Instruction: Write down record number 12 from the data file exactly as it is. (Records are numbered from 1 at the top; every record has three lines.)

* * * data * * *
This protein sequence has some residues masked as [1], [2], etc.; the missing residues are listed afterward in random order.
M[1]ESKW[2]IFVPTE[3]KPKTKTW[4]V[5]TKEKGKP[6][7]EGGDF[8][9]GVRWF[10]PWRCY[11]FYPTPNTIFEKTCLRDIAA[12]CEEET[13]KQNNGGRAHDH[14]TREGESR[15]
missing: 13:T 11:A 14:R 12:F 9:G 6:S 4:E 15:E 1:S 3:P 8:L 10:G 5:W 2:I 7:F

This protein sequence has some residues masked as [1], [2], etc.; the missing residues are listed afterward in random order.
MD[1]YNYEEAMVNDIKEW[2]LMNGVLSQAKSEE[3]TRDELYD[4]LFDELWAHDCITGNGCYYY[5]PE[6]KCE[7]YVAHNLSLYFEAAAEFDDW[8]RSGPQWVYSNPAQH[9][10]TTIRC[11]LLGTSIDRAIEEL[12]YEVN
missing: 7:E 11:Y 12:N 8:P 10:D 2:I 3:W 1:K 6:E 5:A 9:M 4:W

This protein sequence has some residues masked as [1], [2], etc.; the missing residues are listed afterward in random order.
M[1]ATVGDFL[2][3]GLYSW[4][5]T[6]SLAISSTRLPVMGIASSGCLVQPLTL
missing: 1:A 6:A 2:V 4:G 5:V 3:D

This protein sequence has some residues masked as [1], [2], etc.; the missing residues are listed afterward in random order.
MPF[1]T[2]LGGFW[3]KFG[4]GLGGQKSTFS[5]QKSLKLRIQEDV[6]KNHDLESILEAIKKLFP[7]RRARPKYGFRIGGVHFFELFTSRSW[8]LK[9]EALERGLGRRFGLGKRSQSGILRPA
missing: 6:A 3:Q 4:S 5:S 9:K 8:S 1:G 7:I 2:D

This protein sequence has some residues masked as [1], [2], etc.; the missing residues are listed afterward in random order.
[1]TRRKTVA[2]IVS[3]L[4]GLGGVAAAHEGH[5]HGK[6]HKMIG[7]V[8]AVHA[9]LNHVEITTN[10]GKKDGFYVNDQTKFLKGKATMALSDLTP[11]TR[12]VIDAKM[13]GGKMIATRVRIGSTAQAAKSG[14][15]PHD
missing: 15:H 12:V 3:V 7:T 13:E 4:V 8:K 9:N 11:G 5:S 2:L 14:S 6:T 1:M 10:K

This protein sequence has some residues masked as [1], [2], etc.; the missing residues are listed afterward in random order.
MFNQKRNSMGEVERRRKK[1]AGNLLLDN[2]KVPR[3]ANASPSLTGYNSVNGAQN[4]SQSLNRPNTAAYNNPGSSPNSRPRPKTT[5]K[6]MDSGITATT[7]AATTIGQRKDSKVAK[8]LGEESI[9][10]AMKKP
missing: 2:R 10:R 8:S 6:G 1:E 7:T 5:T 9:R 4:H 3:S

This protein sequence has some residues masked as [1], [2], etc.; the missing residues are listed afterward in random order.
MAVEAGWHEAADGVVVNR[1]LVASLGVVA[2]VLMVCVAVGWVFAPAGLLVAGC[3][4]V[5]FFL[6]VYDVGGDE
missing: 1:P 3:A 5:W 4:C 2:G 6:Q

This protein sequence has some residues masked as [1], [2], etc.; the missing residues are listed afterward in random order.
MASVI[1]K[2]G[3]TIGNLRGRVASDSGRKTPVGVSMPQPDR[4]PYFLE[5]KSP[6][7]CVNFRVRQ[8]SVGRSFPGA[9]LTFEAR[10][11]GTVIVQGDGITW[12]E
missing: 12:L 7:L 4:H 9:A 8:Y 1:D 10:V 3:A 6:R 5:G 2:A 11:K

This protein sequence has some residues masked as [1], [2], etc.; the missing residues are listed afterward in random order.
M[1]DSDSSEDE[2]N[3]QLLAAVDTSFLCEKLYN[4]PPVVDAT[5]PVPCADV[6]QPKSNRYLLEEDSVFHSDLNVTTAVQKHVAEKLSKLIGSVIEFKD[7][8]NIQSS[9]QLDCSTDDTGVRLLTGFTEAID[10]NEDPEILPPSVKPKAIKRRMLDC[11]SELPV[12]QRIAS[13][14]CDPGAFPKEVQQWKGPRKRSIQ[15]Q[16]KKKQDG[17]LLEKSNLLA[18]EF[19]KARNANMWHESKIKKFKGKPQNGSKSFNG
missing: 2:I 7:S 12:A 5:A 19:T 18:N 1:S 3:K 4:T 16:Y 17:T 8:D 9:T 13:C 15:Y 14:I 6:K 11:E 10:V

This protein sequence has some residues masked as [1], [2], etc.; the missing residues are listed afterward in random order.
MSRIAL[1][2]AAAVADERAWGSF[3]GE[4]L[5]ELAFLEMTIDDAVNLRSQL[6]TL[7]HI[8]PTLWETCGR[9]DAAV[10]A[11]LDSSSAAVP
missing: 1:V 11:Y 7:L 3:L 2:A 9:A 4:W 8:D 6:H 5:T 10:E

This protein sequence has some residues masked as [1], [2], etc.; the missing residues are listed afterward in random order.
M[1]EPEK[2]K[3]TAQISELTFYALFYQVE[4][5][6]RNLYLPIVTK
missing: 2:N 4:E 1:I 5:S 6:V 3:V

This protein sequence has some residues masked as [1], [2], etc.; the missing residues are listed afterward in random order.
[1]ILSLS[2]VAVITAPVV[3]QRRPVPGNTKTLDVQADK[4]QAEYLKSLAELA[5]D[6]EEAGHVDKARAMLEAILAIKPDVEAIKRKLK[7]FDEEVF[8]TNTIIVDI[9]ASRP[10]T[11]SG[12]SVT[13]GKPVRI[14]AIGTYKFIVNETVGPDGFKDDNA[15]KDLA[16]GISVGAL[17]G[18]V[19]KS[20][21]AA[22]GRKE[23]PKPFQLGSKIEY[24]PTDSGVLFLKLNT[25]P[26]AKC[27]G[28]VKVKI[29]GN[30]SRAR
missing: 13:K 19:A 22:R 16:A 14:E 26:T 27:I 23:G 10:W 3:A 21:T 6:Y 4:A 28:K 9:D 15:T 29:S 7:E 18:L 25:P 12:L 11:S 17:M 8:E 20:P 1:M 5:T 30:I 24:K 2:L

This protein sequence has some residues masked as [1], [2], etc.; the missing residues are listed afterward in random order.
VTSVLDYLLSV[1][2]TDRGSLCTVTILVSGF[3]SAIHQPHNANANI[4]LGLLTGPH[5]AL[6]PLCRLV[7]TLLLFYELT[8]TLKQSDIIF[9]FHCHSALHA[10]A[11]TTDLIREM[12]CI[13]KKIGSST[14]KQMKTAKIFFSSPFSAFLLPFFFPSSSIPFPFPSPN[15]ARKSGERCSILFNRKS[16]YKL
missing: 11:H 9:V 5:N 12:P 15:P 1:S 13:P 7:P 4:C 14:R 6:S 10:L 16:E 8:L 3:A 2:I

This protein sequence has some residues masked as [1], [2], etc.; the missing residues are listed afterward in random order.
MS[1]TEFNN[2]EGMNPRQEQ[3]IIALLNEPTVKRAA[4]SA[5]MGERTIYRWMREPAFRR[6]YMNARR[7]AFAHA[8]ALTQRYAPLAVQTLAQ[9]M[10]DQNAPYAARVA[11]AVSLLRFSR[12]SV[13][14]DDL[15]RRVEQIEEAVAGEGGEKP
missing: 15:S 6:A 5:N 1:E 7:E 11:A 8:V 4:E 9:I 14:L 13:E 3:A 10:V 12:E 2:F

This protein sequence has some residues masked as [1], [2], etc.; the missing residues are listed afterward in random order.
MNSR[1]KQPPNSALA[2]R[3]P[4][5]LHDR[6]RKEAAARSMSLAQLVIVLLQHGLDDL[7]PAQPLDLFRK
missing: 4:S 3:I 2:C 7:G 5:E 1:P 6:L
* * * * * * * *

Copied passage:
This protein sequence has some residues masked as [1], [2], etc.; the missing residues are listed afterward in random order.
[1]ILSLS[2]VAVITAPVV[3]QRRPVPGNTKTLDVQADK[4]QAEYLKSLAELA[5]D[6]EEAGHVDKARAMLEAILAIKPDVEAIKRKLK[7]FDEEVF[8]TNTIIVDI[9]ASRP[10]T[11]SG[12]SVT[13]GKPVRI[14]AIGTYKFIVNETVGPDGFKDDNA[15]KDLA[16]GISVGAL[17]G[18]V[19]KS[20][21]AA[22]GRKE[23]PKPFQLGSKIEY[24]PTDSGVLFLKLNT[25]P[26]AKC[27]G[28]VKVKI[29]GN[30]SRAR
missing: 13:K 19:A 22:R 16:A 14:E 26:T 27:I 23:G 10:W 3:A 21:T 6:Y 4:A 28:K 9:D 15:T 29:S 7:E 18:L 25:P 12:L 11:S 17:M 8:E 20:P 1:M 5:T 30:I 24:K 2:L